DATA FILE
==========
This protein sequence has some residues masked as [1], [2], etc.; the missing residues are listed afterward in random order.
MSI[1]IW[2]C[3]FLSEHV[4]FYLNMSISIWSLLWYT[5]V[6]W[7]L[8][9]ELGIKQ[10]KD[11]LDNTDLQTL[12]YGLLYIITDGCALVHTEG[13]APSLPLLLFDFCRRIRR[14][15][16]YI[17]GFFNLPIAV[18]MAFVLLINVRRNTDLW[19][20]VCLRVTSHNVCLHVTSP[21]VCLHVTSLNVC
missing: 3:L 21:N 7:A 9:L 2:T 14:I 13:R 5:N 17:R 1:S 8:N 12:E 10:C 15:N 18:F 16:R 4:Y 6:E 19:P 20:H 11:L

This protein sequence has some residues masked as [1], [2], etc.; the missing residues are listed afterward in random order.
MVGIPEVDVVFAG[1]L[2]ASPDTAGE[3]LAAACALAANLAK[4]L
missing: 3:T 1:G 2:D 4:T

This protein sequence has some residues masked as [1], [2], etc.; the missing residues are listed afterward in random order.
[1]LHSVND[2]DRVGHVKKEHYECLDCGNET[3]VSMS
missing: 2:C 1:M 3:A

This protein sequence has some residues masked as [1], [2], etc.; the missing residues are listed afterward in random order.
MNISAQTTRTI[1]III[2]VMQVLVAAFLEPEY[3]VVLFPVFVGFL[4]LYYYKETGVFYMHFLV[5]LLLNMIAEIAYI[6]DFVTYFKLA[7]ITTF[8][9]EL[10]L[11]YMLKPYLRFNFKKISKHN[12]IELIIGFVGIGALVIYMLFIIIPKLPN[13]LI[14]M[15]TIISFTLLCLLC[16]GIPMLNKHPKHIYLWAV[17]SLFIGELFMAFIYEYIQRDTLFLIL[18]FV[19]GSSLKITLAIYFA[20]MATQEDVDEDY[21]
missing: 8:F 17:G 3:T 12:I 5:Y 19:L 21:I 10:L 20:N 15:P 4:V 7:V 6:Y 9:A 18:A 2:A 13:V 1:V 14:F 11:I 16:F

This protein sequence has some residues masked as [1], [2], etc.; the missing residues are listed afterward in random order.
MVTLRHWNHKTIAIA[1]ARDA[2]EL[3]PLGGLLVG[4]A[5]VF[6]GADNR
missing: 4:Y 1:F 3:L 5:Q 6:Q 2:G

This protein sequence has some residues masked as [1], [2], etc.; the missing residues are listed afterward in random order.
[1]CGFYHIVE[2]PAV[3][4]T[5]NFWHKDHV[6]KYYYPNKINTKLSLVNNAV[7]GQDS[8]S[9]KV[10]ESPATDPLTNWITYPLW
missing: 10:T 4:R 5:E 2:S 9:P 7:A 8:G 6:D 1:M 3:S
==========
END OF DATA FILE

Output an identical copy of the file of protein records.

This protein sequence has some residues masked as [1], [2], etc.; the missing residues are listed afterward in random order.
MSI[1]IW[2]C[3]FLSEHV[4]FYLNMSISIWSLLWYT[5]V[6]W[7]L[8][9]ELGIKQ[10]KD[11]LDNTDLQTL[12]YGLLYIITDGCALVHTEG[13]APSLPLLLFDFCRRIRR[14][15][16]YI[17]GFFNLPIAV[18]MAFVLLINVRRNTDLW[19][20]VCLRVTSHNVCLHVTSP[21]VCLHVTSLNVC
missing: 3:L 21:N 7:A 9:L 2:T 14:I 13:R 5:N 17:R 1:S 8:N 12:E 10:C 15:N 18:F 16:R 4:Y 6:E 19:P 20:H 11:L

This protein sequence has some residues masked as [1], [2], etc.; the missing residues are listed afterward in random order.
MVGIPEVDVVFAG[1]L[2]ASPDTAGE[3]LAAACALAANLAK[4]L
missing: 3:T 1:G 2:D 4:T

This protein sequence has some residues masked as [1], [2], etc.; the missing residues are listed afterward in random order.
[1]LHSVND[2]DRVGHVKKEHYECLDCGNET[3]VSMS
missing: 2:C 1:M 3:A

This protein sequence has some residues masked as [1], [2], etc.; the missing residues are listed afterward in random order.
MNISAQTTRTI[1]III[2]VMQVLVAAFLEPEY[3]VVLFPVFVGFL[4]LYYYKETGVFYMHFLV[5]LLLNMIAEIAYI[6]DFVTYFKLA[7]ITTF[8][9]EL[10]L[11]YMLKPYLRFNFKKISKHN[12]IELIIGFVGIGALVIYMLFIIIPKLPN[13]LI[14]M[15]TIISFTLLCLLC[16]GIPMLNKHPKHIYLWAV[17]SLFIGELFMAFIYEYIQRDTLFLIL[18]FV[19]GSSLKITLAIYFA[20]MATQEDVDEDY[21]
missing: 8:F 17:G 3:T 12:I 5:Y 19:L 21:I 10:L 20:N 15:P 4:V 7:V 6:Y 9:A 18:A 2:A 13:V 1:V 14:F 11:I 16:F

This protein sequence has some residues masked as [1], [2], etc.; the missing residues are listed afterward in random order.
MVTLRHWNHKTIAIA[1]ARDA[2]EL[3]PLGGLLVG[4]A[5]VF[6]GADNR
missing: 4:Y 1:F 3:L 5:Q 6:Q 2:G

This protein sequence has some residues masked as [1], [2], etc.; the missing residues are listed afterward in random order.
[1]CGFYHIVE[2]PAV[3][4]T[5]NFWHKDHV[6]KYYYPNKINTKLSLVNNAV[7]GQDS[8]S[9]KV[10]ESPATDPLTNWITYPLW
missing: 10:T 4:R 5:E 2:S 9:P 7:A 8:G 6:D 1:M 3:S